Tuesday, March 31, 2020

A RARE SIGHT: Cars are usually parked bumper to bumper outside Knock Shrine but the street was completely deserted last Saturday afternoon. Picture: JD Photography

By Marian Duggan

About 75,000 people tuned into online weekend masses at Knock Shrine recently.

Shrine rector Fr Richard Gibbons said the numbers turning to religion in these testing times is “difficult to quantify” but the online viewing figures for Knock Shrine have been “extraordinary”.

“Last weekend we had 75,000 people tune in for the three main masses — the vigil mass and two on Sunday.”

People from Minnesota, Texas, and the Philippines were among the worshippers with Knock parishioners also tuning in.

“We would love those numbers to transfer to people in the church when we return to normal,” said Fr Gibbons who conceded that Pope Francis’s visit to Knock and the Shrine’s trip to Rome this year played a role in getting the news of Knock Shrine around the world.

“People attach importance to the Shrine in particular. We have a very good online presence; a huge amount of work went into the infrastructure with a new website, webcams and online capabilities for petitions and the lighting of candles. Every candle is physically lit at the Shrine and the huge number of petitions are prayed for at masses every day. “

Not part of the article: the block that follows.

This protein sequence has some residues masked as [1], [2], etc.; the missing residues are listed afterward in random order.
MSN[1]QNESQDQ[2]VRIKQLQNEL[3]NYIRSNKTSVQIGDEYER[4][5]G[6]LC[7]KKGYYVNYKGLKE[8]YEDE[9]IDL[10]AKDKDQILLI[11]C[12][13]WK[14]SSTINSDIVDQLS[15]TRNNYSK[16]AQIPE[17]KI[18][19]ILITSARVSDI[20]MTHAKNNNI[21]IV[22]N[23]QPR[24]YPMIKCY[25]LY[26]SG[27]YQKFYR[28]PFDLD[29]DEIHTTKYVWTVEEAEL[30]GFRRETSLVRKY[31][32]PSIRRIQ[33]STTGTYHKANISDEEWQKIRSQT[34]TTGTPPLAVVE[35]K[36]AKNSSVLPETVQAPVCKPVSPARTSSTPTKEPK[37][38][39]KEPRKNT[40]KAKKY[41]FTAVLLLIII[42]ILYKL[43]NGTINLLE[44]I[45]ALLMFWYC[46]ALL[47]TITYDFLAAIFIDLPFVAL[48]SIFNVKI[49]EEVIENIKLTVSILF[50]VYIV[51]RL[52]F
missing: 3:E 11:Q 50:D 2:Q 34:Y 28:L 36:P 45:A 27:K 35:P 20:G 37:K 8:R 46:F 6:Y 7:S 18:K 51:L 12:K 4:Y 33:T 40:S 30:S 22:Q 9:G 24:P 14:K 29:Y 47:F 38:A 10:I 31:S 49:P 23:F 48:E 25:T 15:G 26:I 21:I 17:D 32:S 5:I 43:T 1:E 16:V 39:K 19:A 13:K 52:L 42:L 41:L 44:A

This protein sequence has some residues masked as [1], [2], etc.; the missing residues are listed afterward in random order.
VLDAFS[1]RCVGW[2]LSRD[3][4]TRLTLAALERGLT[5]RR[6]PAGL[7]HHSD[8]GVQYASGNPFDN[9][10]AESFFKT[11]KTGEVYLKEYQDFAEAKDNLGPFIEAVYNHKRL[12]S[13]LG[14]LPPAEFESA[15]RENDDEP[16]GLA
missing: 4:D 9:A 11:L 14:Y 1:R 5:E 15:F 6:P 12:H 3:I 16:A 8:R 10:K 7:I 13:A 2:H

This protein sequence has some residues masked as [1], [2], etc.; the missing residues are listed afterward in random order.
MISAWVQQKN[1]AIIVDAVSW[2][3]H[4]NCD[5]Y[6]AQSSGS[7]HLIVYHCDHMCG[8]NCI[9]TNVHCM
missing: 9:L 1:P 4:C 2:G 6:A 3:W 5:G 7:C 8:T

In Ballyhaunis, Fr Stephen Farragher is broadcasting mass and the Rosary on the parish webcam and radio. He’s also a familiar voice on Midwest Radio with mass every Wednesday and Friday mornings after listeners called for more than just the regular Sunday morning broadcast.

“Covid-19 has stopped us in our tracks and made us more reflective,” he said. “In spiritual terms, we’ve entered the ‘desert experience’ where our normal crutches such as sport, socialising, shopping — except for the essentials — are removed from us. We’ve become more conscious of our fragility and vulnerability. Covid-19 has forced us to look at our priorities, the importance of relationships with one another, with our planet and with god. People of faith do turn to god at this time.

“People feel deprived at not being able to attend mass so many have expressed their appreciation of being able to link in via parish and local radio and webcam.”

On Wednesday last, the Feast of the Annunciation of Our Lord, Archbishop Eamon Martin prayed with the people of Ireland for strength and protection from the coronavirus. He said that social distancing cannot be allowed to create social isolation and that people could overcome these trying times through prayer.

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